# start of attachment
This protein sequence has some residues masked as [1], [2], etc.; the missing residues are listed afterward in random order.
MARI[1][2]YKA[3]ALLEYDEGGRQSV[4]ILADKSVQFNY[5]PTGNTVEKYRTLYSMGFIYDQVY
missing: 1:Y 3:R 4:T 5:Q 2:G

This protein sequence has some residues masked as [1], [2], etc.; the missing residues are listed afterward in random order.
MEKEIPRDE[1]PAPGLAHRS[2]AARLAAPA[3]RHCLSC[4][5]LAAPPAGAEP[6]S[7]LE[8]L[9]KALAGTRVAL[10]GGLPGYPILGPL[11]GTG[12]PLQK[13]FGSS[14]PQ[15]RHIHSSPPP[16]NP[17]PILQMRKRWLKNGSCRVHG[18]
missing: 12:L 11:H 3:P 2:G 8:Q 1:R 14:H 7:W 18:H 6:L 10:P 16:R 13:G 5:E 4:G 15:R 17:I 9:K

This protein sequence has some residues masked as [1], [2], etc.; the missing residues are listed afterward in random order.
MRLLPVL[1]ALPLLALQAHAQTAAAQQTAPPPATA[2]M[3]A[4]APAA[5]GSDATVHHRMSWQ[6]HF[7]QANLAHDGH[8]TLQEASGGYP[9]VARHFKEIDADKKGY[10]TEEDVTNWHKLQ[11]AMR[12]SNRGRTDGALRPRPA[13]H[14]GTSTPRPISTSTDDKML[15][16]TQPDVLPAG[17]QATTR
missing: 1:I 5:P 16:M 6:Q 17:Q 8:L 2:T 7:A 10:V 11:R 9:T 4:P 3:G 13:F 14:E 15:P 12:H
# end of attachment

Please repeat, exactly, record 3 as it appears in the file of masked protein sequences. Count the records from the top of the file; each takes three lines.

This protein sequence has some residues masked as [1], [2], etc.; the missing residues are listed afterward in random order.
MRLLPVL[1]ALPLLALQAHAQTAAAQQTAPPPATA[2]M[3]A[4]APAA[5]GSDATVHHRMSWQ[6]HF[7]QANLAHDGH[8]TLQEASGGYP[9]VARHFKEIDADKKGY[10]TEEDVTNWHKLQ[11]AMR[12]SNRGRTDGALRPRPA[13]H[14]GTSTPRPISTSTDDKML[15][16]TQPDVLPAG[17]QATTR
missing: 1:I 5:P 16:M 6:Q 17:Q 8:L 2:T 7:A 10:V 11:R 9:T 4:P 3:G 13:F 14:E 15:P 12:H